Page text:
TRIBUTES have been paid to an “extrovert” musician who played with The Beatles and Frank Sinatra.
Johnnie Gray found fame playing saxophone with Ted Heath’s Orchestra in the late 1940s before striking out on his own.
The charismatic performer, who died on Tuesday, aged 94, was later reputedly sacked from the band for wearing the wrong shirt at a performance, having arrived late from a cricket game.
It was just one of many anecdotes collected over a long career which also saw the Telscombe Cliffs resident record with Nat King Cole, Matt Monro, Dusty Springfield and Sarah Vaughan.
As a schoolboy in the Midlands, Mr Gray hated piano and cello lessons before finding his musical talent lay with the saxophone.
He was playing 14 shows a week with the Coventry Hippodrome Orchestra when he volunteered for the RAF during the Second World War and was invalided out in 1942 after injuring his legs in a plane crash.
He earned national plaudits playing for Billy Monk’s ten-piece New Rhythm Band before heading to London in 1943.
He played with Lou Preager’s Band at the Hammersmith Palais and moved to the revered orchestra of Bert Ambrose before Ted Heath came calling.
In January 1952 he had created his own five-piece outfit and then within a year his own ten-piece called Band of the Day, which rose to prominence on the back of their signature reworking of Oh! Johnny Oh! That led to television and radio performances as well as national and European tours.
In possibly the biggest compliment to his abilities, his band were chosen as the country’s representative in the 1955 American Federation of Musicians exchange tour, which saw him go Stateside while Count Basie and his Orchestra came to England in return.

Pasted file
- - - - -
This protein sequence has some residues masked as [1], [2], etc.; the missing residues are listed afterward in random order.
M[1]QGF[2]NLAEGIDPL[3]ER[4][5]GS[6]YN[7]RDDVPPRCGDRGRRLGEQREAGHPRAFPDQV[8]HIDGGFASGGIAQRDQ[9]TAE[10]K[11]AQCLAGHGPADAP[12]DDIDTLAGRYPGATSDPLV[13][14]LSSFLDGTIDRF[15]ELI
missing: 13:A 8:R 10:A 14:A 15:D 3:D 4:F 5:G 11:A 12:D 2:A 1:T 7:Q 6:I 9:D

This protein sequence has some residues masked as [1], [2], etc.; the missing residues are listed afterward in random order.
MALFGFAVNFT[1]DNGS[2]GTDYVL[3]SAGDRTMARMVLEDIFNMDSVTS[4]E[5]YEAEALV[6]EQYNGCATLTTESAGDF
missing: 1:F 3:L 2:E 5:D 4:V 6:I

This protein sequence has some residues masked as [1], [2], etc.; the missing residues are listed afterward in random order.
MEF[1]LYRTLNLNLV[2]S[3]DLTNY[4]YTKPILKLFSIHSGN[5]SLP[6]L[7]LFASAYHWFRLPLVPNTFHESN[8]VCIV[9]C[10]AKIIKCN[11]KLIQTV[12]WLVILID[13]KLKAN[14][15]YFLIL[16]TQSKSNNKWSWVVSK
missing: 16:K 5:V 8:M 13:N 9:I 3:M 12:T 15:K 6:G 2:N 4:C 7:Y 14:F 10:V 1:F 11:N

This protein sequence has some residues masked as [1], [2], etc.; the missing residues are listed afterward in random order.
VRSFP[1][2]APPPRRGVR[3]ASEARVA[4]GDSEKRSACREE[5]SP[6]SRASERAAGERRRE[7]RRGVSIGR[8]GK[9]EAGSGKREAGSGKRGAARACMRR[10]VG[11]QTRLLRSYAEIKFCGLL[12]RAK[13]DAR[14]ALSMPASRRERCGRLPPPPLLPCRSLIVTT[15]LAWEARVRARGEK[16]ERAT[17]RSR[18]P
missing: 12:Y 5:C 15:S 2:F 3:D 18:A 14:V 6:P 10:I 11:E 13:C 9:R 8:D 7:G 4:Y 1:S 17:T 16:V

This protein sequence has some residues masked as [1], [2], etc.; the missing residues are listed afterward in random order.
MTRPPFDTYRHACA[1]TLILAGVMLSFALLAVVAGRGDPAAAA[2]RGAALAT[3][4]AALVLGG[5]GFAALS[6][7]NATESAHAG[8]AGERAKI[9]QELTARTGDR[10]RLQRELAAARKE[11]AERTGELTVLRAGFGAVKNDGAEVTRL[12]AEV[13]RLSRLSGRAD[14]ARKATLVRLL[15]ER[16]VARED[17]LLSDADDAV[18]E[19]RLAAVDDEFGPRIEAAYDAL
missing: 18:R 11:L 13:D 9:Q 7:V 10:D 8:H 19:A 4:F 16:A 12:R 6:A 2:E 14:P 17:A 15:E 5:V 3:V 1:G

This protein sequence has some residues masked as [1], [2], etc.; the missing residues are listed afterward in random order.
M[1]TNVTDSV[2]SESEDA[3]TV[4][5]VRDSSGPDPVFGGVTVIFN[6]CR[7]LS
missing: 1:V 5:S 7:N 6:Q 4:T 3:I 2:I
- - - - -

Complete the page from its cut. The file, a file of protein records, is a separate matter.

The popularity of big bands dropped in the 1960s and Mr Gray opened an instrument repair shop. He became a booking agent before becoming a freelance session musician to the stars of the day.
He was eventually forced to quit playing because of crippling arthritis and retired to Telscombe Cliffs where he became a popular figure with his distinctive handlebar moustache. In later life, accolades came to crown his career as he was made a freeman of Coventry and London.
In 1995 he received the Gold Badge Award of the British Academy of Songwriters, Composers and Authors for his services to British music.
His friend of 70 years Brian Willey said: “Terrible extrovert, by his own admission he may have been, but behind his huge handlebar moustache was a serious and talented musician who had worked with the greatest stars in the world of show business.
“To the very end he retained his humour, his generosity, his unique memories and his booming voice.
“He will be greatly missed by so many old friends.”
Mr Gray’s funeral will be held at Downs Crematorium off Bear Road in Brighton on Monday, July 7 at 2pm.